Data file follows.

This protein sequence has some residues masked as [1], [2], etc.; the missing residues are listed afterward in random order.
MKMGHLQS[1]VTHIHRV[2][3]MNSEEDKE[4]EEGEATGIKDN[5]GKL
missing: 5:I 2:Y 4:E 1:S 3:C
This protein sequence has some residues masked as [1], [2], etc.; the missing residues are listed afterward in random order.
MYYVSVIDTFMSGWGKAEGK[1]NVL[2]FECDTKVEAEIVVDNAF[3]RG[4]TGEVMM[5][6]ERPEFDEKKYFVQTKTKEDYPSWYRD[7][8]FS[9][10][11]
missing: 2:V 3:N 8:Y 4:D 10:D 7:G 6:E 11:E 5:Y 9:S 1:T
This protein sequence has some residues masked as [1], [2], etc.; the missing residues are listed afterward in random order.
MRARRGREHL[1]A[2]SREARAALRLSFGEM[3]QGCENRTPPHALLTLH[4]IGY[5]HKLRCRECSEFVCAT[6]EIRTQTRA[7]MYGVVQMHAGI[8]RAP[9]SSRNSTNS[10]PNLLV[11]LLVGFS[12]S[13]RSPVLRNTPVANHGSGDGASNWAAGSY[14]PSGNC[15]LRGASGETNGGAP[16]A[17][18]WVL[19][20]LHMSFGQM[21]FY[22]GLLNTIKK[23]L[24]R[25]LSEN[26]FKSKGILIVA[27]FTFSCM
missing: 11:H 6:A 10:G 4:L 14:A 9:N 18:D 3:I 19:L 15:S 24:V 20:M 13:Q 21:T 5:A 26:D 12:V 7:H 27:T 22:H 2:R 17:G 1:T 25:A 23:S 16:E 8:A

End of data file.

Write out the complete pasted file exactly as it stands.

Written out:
This protein sequence has some residues masked as [1], [2], etc.; the missing residues are listed afterward in random order.
MKMGHLQS[1]VTHIHRV[2][3]MNSEEDKE[4]EEGEATGIKDN[5]GKL
missing: 5:I 2:Y 4:E 1:S 3:C
This protein sequence has some residues masked as [1], [2], etc.; the missing residues are listed afterward in random order.
MYYVSVIDTFMSGWGKAEGK[1]NVL[2]FECDTKVEAEIVVDNAF[3]RG[4]TGEVMM[5][6]ERPEFDEKKYFVQTKTKEDYPSWYRD[7][8]FS[9][10][11]
missing: 2:V 3:N 8:Y 4:D 10:D 7:G 6:E 11:E 5:Y 9:S 1:T
This protein sequence has some residues masked as [1], [2], etc.; the missing residues are listed afterward in random order.
MRARRGREHL[1]A[2]SREARAALRLSFGEM[3]QGCENRTPPHALLTLH[4]IGY[5]HKLRCRECSEFVCAT[6]EIRTQTRA[7]MYGVVQMHAGI[8]RAP[9]SSRNSTNS[10]PNLLV[11]LLVGFS[12]S[13]RSPVLRNTPVANHGSGDGASNWAAGSY[14]PSGNC[15]LRGASGETNGGAP[16]A[17][18]WVL[19][20]LHMSFGQM[21]FY[22]GLLNTIKK[23]L[24]R[25]LSEN[26]FKSKGILIVA[27]FTFSCM
missing: 11:H 6:A 10:G 4:L 14:A 9:N 18:D 3:I 19:L 15:S 24:V 20:M 13:Q 21:T 5:A 26:D 12:V 7:H 27:T 22:H 2:R 17:G 1:T 25:A 23:S 16:E 8:A